complete whole. Suppose a Byron saw some of these scenes, he would be
inclined to poetize in this manner:

Morn dawns, and with it stern Udoe's hills, Dark Urrugum's rocks, and
Kira's peak, Robed half in mist, bedewed with various rills, Arrayed in
many a dun and purple streak.

When drawing near the valley of Ungerengeri, granite knobs and
protuberances of dazzling quartz showed their heads above the reddish
soil. Descending the ridge where these rocks were prominent, we found
ourselves in the sable loam deposit of the Ungerengeri, and in the midst
of teeming fields of sugar-cane and matama, Indian corn, muhogo,
and gardens of curry, egg, and cucumber plants. On the banks of the
Ungerengeri flourished the banana, and overtopping it by seventy feet
and more, shot up the stately mparamusi, the rival in beauty of the
Persian chenar and Abyssinian plane. Its trunk is straight and comely
enough for the mainmast of a first, class frigate, while its expanding
crown of leafage is distinguished from all others by its density and
vivid greenness. There were a score of varieties of the larger kind of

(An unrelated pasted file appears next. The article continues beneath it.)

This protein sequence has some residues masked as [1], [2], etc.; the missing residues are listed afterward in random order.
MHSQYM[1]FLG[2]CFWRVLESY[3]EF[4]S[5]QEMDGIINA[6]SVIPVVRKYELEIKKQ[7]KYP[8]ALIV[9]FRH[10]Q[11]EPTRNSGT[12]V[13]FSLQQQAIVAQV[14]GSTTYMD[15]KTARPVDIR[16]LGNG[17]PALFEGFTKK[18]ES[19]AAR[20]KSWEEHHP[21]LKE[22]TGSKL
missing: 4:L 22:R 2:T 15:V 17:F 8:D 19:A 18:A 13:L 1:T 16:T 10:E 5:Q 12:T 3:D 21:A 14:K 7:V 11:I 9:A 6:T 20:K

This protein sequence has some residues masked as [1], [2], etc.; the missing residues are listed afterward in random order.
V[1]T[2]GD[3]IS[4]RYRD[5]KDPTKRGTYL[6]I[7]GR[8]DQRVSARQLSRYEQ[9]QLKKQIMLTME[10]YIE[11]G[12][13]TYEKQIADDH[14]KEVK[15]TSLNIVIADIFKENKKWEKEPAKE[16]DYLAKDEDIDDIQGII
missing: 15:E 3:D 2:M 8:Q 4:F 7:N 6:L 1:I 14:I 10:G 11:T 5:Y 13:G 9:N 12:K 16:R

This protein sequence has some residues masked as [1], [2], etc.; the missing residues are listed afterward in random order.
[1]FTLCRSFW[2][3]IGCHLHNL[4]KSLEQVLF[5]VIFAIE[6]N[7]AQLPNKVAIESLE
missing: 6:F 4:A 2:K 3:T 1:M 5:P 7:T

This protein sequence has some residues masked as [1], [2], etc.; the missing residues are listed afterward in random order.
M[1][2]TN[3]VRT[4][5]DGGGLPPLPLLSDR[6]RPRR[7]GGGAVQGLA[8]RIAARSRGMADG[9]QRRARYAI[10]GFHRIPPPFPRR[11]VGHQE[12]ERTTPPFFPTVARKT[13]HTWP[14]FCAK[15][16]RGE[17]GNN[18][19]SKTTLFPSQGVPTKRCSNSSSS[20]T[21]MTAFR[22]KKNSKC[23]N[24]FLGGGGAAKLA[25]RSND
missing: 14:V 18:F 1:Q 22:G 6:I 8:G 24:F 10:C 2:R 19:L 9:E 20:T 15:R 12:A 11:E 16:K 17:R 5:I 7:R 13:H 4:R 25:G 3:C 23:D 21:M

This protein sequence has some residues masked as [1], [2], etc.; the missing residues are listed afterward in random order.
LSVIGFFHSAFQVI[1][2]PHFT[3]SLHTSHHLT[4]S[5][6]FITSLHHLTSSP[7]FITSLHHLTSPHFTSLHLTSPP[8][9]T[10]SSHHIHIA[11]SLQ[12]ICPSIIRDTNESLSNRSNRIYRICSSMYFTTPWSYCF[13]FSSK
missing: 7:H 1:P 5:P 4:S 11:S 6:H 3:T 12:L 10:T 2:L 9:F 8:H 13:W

trees, whose far-extending branches embraced across the narrow but swift
river. The depressions of the valley and the immediate neighbourhood of
the river were choked with young forests of tiger-grass and stiff reeds.

Mussoudi is situated on a higher elevation than the average level of the
village, and consequently looks down upon its neighbours, which number a
hundred and more. It is the western extremity of Ukwere. On the western
bank of the Ungerengeri the territory of the Wakami commences. We had to
halt one day at Mussoudi because the poverty of the people prevented us
from procuring the needful amount of grain. The cause of this scantiness
in such a fertile and populous valley was, that the numerous caravans
which had preceded us had drawn heavily for their stores for the

On the 14th we crossed the Ungerengeri, which here flows southerly to
the southern extremity of the valley, where it bends easterly as far as
Kisemo. After crossing the river here, fordable at all times and only
twenty yards in breadth, we had another mile of the valley with its
excessively moist soil and rank growth of grass. It then ascended into
a higher elevation, and led through a forest of mparamusi, tamarind,
tamarisk, acacia, and the blooming mimosa. This ascent was continued for
two hours, when we stood upon the spine of the largest ridge, where we
could obtain free views of the wooded plain below and the distant ridges
of Kisemo, which we had but lately left. A descent of a few hundred feet
terminated in a deep but dry mtoni with a sandy bed, on the other side
of which we had to regain the elevation we had lost, and a similar
country opened into view until we found a newly-made boma with